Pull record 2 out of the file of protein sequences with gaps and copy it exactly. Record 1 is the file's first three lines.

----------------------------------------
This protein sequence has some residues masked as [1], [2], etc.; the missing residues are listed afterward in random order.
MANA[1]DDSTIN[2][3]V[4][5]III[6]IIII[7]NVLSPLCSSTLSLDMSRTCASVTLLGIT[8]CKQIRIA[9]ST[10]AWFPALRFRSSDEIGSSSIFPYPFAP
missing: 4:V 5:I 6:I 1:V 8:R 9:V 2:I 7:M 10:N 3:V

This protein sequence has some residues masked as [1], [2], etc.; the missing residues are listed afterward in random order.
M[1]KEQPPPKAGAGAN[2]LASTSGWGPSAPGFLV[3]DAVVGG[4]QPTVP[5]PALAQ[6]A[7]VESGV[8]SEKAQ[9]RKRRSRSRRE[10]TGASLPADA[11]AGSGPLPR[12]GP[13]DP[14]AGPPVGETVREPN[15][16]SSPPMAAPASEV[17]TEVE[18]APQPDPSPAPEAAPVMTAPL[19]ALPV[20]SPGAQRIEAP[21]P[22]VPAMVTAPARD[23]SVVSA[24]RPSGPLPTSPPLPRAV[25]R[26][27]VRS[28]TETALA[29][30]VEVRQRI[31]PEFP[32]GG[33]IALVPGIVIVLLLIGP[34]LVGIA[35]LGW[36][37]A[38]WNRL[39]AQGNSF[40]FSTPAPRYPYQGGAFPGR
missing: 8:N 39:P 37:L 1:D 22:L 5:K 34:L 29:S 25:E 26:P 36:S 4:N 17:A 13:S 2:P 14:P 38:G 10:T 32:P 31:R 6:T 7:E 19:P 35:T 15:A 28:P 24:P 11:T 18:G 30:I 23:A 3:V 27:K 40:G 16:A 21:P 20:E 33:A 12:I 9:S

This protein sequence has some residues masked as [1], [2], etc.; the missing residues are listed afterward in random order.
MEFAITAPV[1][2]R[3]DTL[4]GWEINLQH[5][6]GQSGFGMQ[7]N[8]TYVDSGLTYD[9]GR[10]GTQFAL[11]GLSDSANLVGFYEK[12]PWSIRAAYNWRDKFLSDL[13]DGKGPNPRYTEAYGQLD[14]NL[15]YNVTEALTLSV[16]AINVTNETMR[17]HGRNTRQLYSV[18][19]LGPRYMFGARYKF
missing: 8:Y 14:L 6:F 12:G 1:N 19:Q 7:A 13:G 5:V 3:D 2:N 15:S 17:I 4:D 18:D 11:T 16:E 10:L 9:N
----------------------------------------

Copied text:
This protein sequence has some residues masked as [1], [2], etc.; the missing residues are listed afterward in random order.
M[1]KEQPPPKAGAGAN[2]LASTSGWGPSAPGFLV[3]DAVVGG[4]QPTVP[5]PALAQ[6]A[7]VESGV[8]SEKAQ[9]RKRRSRSRRE[10]TGASLPADA[11]AGSGPLPR[12]GP[13]DP[14]AGPPVGETVREPN[15][16]SSPPMAAPASEV[17]TEVE[18]APQPDPSPAPEAAPVMTAPL[19]ALPV[20]SPGAQRIEAP[21]P[22]VPAMVTAPARD[23]SVVSA[24]RPSGPLPTSPPLPRAV[25]R[26][27]VRS[28]TETALA[29][30]VEVRQRI[31]PEFP[32]GG[33]IALVPGIVIVLLLIGP[34]LVGIA[35]LGW[36][37]A[38]WNRL[39]AQGNSF[40]FSTPAPRYPYQGGAFPGR
missing: 8:N 39:P 37:L 1:D 22:L 5:K 34:L 29:S 25:E 26:P 36:S 4:N 17:A 13:S 2:P 14:P 38:G 10:T 32:P 31:R 6:T 7:E 19:P 35:T 15:A 28:P 24:P 11:T 18:G 30:I 23:A 3:V 27:K 40:G 16:A 21:P 20:E 33:A 12:I 9:S